There is an insurance product on the market that is touted by many financial advisors as the “holy grail” of all financial products. It is called Indexed Universal Life or (IUL) and it is a very specifically designed type of life insurance policy. The come on to buy this type of policy is very slick and allures many people (especially high income people) fall prey to the seductive pitch. The pitch goes something like this:
How would you like to put money inside a financial product that will allow you to participate in the market gains but never participate in the losses? What if even during the down years of the market your growth was guaranteed at 3% would you be tempted? Oh by the way, the money and growth inside the policy will be 100% tax free for life. You say, “Ok, sign me up for this program right away!”
Unfortunately, all that glitters is rarely gold and there is no free lunch. Your IUL policy will almost always be illustrated with unrealistic compounded rates of return. Most people reading this understand that the stock market does not compound over time. The stock market will perform at an “average rate of return” and is a creature of timing much more than investing.
Let me explain at its basic level what a true IUL product is and why it will almost always leave you holding the bag. Please understand that this is a completely different animal then a properly designed whole life policy that I wrote about here (link) even though it will sound familiar. When you invest money inside an IUL policy you are setting up a life insurance policy with an annual renewable term cost of insurance. The extra money that is placed into the policy goes into “sub accounts” and those funds will generally follow an index (or indices) in some form when that index increases in value. This basic core structure will cause the cost of insurance to rise every year and become incredibly expensive in your later years. When you actually are more than likely to pass away you won’t be able to afford the insurance and most people let the policy lapse in later years.
I had a retired neurosurgeon come into one of my seminars and tell me about his IUL nightmare. He invested substantial monies into an IUL when he was 49 years old. The cost of term insurance on a 49 year old man is relatively inexpensive and the projections he was shown regarding the growth of the money looked fantastic. He funded this policy for 20 years and the projections never seem to materialize for several reasons:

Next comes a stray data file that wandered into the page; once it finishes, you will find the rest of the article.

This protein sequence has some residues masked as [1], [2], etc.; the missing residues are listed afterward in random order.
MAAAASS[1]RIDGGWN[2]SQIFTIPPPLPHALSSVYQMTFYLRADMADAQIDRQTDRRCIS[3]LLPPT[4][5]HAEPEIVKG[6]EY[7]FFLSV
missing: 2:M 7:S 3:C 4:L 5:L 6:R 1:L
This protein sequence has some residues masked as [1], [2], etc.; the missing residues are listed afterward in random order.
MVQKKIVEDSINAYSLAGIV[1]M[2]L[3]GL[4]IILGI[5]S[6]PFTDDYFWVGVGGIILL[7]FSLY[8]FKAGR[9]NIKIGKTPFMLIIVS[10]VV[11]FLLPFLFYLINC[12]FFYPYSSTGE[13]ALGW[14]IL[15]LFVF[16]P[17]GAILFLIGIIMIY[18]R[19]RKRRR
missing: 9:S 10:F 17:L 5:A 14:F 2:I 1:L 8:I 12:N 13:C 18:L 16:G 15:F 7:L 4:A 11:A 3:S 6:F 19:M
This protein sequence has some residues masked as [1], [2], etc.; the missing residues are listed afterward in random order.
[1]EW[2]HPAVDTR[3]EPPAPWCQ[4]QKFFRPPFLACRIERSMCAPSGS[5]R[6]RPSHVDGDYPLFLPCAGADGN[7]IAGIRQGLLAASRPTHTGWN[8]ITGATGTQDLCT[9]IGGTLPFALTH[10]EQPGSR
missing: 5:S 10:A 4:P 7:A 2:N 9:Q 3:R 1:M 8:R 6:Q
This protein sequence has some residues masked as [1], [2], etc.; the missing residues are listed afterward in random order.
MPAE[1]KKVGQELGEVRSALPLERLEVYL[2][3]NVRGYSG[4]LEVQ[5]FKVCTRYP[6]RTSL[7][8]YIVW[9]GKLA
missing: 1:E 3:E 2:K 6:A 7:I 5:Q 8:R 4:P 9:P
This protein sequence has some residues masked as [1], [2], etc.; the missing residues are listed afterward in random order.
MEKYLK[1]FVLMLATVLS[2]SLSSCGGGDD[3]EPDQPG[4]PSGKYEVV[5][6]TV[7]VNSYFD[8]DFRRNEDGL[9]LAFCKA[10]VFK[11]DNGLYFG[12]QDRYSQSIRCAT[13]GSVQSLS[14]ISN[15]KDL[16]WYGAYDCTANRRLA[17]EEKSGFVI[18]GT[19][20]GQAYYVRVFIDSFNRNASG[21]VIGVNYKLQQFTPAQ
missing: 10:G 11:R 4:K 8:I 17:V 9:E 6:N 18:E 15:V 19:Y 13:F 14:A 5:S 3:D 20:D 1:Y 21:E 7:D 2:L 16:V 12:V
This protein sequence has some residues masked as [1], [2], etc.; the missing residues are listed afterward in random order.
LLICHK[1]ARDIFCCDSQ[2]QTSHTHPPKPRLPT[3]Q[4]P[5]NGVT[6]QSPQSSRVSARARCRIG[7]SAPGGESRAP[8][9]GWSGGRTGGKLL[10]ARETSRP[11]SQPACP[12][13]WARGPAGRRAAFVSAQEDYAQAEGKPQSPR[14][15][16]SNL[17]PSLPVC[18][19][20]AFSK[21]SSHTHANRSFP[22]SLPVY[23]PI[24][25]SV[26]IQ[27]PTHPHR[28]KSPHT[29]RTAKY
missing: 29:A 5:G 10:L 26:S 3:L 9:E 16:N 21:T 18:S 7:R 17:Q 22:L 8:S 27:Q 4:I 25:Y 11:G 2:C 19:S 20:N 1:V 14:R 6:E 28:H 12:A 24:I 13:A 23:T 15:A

- First the projections that were illustrated for him were not realistic
- The expenses of the insurance and many other hidden fees in this policy come out daily
- The guaranteed growth of 3% was only payable at policy cancellation!
However, much worse than any of those issues, came as a bomb shell to him when he turned 70 years old. This policy was actually structured with a 20 year guaranteed term policy for the death benefit. When he was 49 he locked in that low pricing but when he turned 70 disaster struck. The retired doctor received his annual premium notice from the insurance carrier and the cost of his insurance was almost $50,000 and not one nickel of that premium was going into any cash value.
Surely, something must be wrong you say? The good doctor assumed it was clerical error until he called the carrier and was told that is how those types of policies are built. In the 21st year of the policy the premium almost 100 folded from the first year’s premium and it was only going to get much worse. Do you think term insurance gets cheaper as a man gets to 71 or even 75 years of age? Of course not, it gets exponentially more expensive. This man closed the policy down which means he has no death benefit and even the pitiful gains he did realize were now taxable because he lost the umbrella of the insurance policy tax structure.
Welcome to IUL and I can’t wait to see the comments that somehow one of you knows about a “special product” that has a “no lapse” guarantee or some other new, and yet old, wrinkle in these lousy policies. No need to try and convince me because I have seen too many to count and they are dogs with fleas. They are sold to high income earners, such as doctors, as a way to put loads of money away in a tax free environment instead of the limitations of an IRA or 401K. The illustrations are not realistic and fail to speak plain English as to what is really going to happen with these policies.
If you have already been sold one of these policies take some time and really look at the illustration you were shown and notice the cost of insurance cannibalizing the cash value in the later years of the policy. Study the cost of insurance which will never be plainly spelled out in dollars and cents (your first clue something is amiss) but rather will be shown in decimal points. Watch how that number grows in the later years.
If you have the misfortune of having one of these policies you might still have an option to roll out of this untenable position and into a rock solid no market risk position. It is called a 1035 tax free of exchange and would allow you (assuming you qualify health wise) to exchange your cash value in your IUL policy into a solid new properly designed whole policy with solid guarantees and fixed costs all disclosed up front.